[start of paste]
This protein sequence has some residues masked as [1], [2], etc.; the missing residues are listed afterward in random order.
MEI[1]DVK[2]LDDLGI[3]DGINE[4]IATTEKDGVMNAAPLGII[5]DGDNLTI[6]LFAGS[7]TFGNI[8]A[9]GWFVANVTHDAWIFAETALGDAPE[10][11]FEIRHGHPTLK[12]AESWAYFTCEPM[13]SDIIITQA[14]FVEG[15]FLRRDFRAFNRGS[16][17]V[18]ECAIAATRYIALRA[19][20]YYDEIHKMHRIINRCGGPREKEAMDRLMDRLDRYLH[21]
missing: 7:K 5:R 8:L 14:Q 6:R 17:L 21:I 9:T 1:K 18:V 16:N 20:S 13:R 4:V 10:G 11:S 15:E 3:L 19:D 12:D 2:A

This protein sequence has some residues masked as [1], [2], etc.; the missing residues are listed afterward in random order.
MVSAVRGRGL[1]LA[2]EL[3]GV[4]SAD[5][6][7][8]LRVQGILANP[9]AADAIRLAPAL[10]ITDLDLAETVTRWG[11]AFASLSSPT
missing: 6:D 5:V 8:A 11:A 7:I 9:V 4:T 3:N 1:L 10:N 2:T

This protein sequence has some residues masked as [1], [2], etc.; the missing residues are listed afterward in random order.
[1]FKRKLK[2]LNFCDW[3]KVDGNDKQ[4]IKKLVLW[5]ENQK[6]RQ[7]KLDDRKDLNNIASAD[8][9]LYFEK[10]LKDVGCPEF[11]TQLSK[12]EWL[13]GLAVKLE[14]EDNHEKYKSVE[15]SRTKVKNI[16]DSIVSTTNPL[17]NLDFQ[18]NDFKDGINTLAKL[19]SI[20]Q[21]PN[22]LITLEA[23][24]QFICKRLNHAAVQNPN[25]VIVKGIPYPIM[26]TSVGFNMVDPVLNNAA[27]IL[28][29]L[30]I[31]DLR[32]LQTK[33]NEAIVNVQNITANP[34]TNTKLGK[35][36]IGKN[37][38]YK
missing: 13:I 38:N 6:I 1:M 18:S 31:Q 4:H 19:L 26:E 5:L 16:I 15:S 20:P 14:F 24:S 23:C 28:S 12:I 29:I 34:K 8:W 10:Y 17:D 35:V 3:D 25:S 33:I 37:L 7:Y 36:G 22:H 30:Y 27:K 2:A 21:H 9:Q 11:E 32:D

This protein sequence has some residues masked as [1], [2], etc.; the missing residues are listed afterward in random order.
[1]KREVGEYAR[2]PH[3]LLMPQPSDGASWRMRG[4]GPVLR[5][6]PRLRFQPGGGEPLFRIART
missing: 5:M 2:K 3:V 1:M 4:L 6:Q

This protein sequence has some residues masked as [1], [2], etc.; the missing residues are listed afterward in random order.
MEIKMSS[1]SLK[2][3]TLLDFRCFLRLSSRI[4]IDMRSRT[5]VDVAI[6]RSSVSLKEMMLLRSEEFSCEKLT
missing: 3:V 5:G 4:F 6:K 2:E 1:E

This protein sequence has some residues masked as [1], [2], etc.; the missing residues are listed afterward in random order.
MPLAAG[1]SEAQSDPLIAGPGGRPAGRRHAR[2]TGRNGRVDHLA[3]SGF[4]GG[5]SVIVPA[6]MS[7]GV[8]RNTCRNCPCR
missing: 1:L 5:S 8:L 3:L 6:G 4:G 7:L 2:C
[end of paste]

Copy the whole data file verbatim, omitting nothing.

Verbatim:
This protein sequence has some residues masked as [1], [2], etc.; the missing residues are listed afterward in random order.
MEI[1]DVK[2]LDDLGI[3]DGINE[4]IATTEKDGVMNAAPLGII[5]DGDNLTI[6]LFAGS[7]TFGNI[8]A[9]GWFVANVTHDAWIFAETALGDAPE[10][11]FEIRHGHPTLK[12]AESWAYFTCEPM[13]SDIIITQA[14]FVEG[15]FLRRDFRAFNRGS[16][17]V[18]ECAIAATRYIALRA[19][20]YYDEIHKMHRIINRCGGPREKEAMDRLMDRLDRYLH[21]
missing: 7:K 5:R 8:L 14:Q 6:R 17:L 21:I 9:T 1:K 18:V 16:N 20:S 13:R 4:V 10:G 11:S 15:E 3:L 19:D 12:D 2:A

This protein sequence has some residues masked as [1], [2], etc.; the missing residues are listed afterward in random order.
MVSAVRGRGL[1]LA[2]EL[3]GV[4]SAD[5][6][7][8]LRVQGILANP[9]AADAIRLAPAL[10]ITDLDLAETVTRWG[11]AFASLSSPT
missing: 6:D 5:V 8:A 11:A 7:I 9:V 4:T 3:N 1:L 10:N 2:T

This protein sequence has some residues masked as [1], [2], etc.; the missing residues are listed afterward in random order.
[1]FKRKLK[2]LNFCDW[3]KVDGNDKQ[4]IKKLVLW[5]ENQK[6]RQ[7]KLDDRKDLNNIASAD[8][9]LYFEK[10]LKDVGCPEF[11]TQLSK[12]EWL[13]GLAVKLE[14]EDNHEKYKSVE[15]SRTKVKNI[16]DSIVSTTNPL[17]NLDFQ[18]NDFKDGINTLAKL[19]SI[20]Q[21]PN[22]LITLEA[23][24]QFICKRLNHAAVQNPN[25]VIVKGIPYPIM[26]TSVGFNMVDPVLNNAA[27]IL[28][29]L[30]I[31]DLR[32]LQTK[33]NEAIVNVQNITANP[34]TNTKLGK[35][36]IGKN[37][38]YK
missing: 13:I 38:N 6:I 1:M 18:S 31:Q 4:H 19:L 26:E 5:L 16:I 15:S 20:P 14:F 24:S 23:C 28:S 12:I 29:I 34:K 8:W 10:Y 17:D 35:V 3:D 25:S 33:I 37:L 7:Y 36:G 22:H 30:Y 27:K 2:A 21:H 9:Q 11:E 32:D

This protein sequence has some residues masked as [1], [2], etc.; the missing residues are listed afterward in random order.
[1]KREVGEYAR[2]PH[3]LLMPQPSDGASWRMRG[4]GPVLR[5][6]PRLRFQPGGGEPLFRIART
missing: 5:M 2:K 3:V 1:M 4:L 6:Q

This protein sequence has some residues masked as [1], [2], etc.; the missing residues are listed afterward in random order.
MEIKMSS[1]SLK[2][3]TLLDFRCFLRLSSRI[4]IDMRSRT[5]VDVAI[6]RSSVSLKEMMLLRSEEFSCEKLT
missing: 3:V 5:G 4:F 6:K 2:E 1:E

This protein sequence has some residues masked as [1], [2], etc.; the missing residues are listed afterward in random order.
MPLAAG[1]SEAQSDPLIAGPGGRPAGRRHAR[2]TGRNGRVDHLA[3]SGF[4]GG[5]SVIVPA[6]MS[7]GV[8]RNTCRNCPCR
missing: 1:L 5:S 8:L 3:L 6:G 4:G 7:L 2:C